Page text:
Russia responds to U.S. hacking allegations

MOSCOW  A top Russian diplomat is lashing out at the United States because of claims that Russia is hacking political websites and email accounts in an attempt to influence the American elections.

Deputy Foreign Minister Sergei Ryabkov said in a statement Saturday that Washington’s accusations are an attempt to heat up anti-Russian sentiment as the U.S. presidential election nears.

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Russian Deputy Foreign Minister Sergei Ryabkov.

LOUAI BESHARA/AFP/Getty Images

Ryabkov said the blunt accusation made Friday by the Office of the Director of National Intelligence and the Department of Homeland Security is not supported by concrete evidence and “our enemies are continuing to blame Russia for interference in U.S. domestic matters.”

“The supercharging of emotions about Russian hackers is being used in the pre-election fight; the current administration, taking part in this fight, is not averse to dirty methods,” he said.

The denial came a day after U.S. officials for the first time publicly accused the Russian government of hacking into U.S. political groups, people and institutions in order to influence the election.

“The U.S. Intelligence Community (USIC) is confident that the Russian Government directed the recent compromises of e-mails from US persons and institutions, including from US political organizations,” the Department of Homeland Security said in a joint statement with Director of National Intelligence James Clapper.

Their statement said hacked emails posted on WikiLeaks, DCLeaks.com and disclosures by Guccifer 2.0 are “consistent with the methods and motivations of Russian-directed efforts.” Furthermore, they suggested that people high up within the Kremlin were involved.

“These thefts and disclosures are intended to interfere with the US election process,” they said. “Such activity is not new to Moscow—the Russians have used similar tactics and techniques across Europe and Eurasia, for example, to influence public opinion there. We believe, based on the scope and sensitivity of these efforts, that only Russia’s senior-most officials could have authorized these activities.”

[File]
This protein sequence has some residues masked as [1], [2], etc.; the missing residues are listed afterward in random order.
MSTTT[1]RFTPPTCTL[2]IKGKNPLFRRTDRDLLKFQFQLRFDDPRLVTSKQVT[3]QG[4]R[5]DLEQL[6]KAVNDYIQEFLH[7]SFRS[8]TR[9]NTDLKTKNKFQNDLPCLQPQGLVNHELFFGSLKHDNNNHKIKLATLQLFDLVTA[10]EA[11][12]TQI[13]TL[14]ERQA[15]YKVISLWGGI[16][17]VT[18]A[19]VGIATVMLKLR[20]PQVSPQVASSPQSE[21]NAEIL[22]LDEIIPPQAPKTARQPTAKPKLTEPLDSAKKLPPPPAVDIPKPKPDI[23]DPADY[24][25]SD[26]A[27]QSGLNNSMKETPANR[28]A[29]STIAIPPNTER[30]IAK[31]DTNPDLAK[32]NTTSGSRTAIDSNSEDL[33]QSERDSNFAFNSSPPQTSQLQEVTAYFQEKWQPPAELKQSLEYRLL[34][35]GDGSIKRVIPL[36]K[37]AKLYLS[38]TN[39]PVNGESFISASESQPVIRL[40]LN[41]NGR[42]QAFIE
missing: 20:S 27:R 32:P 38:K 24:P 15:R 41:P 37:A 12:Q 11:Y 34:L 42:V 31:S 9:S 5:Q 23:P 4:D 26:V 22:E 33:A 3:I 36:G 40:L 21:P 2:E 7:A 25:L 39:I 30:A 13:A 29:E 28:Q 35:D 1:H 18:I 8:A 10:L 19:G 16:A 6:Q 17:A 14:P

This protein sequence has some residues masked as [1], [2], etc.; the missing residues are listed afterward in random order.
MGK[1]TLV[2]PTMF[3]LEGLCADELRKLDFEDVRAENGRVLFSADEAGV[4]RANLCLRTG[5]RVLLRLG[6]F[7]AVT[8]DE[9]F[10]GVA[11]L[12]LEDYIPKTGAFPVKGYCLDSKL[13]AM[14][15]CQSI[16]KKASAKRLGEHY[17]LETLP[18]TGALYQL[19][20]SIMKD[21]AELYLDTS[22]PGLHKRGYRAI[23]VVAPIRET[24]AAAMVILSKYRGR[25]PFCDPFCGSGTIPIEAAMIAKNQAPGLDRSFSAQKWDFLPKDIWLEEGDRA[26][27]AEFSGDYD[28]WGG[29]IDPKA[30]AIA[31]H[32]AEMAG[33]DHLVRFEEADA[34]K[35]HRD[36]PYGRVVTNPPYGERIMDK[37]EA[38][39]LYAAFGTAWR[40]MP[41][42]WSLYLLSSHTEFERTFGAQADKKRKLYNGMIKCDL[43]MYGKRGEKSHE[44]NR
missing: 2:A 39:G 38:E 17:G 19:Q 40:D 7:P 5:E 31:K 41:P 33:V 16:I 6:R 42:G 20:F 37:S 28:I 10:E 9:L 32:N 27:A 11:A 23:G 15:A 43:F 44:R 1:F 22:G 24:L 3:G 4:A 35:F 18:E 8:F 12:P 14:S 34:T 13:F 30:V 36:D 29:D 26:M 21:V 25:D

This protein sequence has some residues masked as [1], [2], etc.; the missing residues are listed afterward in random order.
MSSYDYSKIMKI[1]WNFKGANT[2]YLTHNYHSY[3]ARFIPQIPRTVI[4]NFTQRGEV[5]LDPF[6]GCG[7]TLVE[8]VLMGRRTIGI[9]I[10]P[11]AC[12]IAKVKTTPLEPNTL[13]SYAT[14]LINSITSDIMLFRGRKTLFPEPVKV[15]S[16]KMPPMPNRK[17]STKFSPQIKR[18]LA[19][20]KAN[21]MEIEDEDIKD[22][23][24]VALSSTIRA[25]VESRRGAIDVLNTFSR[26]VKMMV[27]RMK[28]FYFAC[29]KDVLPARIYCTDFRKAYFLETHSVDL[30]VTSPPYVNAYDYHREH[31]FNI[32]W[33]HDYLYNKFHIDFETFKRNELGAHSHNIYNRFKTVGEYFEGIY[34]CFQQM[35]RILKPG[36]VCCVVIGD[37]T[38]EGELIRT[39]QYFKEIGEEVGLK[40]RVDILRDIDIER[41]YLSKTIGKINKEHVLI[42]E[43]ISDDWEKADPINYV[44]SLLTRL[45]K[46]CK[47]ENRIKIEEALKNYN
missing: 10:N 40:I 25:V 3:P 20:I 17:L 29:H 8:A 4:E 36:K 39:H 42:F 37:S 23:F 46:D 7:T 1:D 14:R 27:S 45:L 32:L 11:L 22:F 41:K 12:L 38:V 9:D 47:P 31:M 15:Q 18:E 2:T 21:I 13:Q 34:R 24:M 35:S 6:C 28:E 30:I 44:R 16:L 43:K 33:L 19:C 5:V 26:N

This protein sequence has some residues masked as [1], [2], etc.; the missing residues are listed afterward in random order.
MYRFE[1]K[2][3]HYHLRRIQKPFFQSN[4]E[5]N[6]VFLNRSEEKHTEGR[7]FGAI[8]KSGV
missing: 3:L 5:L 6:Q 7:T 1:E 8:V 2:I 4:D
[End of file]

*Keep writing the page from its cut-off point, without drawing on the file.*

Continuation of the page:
WikiLeaks and the website DCLeaks.com have published a series of emails hacked from the Democratic National Committee, the Democratic Congressional Campaign Committee and others. Uproar over the DNC emails forced Rep. Debbie Wasserman Schultz to resign as chair of the committee in July.

The latest disclosures, released Friday by Wikileaks, involved emails apparently taken from an account belonging to John Podesta, Hillary Clinton’s campaign chairman. The Clinton campaign has not confirmed the authenticity of the emails. 

The leaks include what appear to be excerpts from Hillary Clinton’s paid Wall Street speeches for companies including Goldman Sachs, which she has refused to release publicly. In the emails, Clinton aides highlight statements they are concerned could be politically damaging if used against her during the campaign.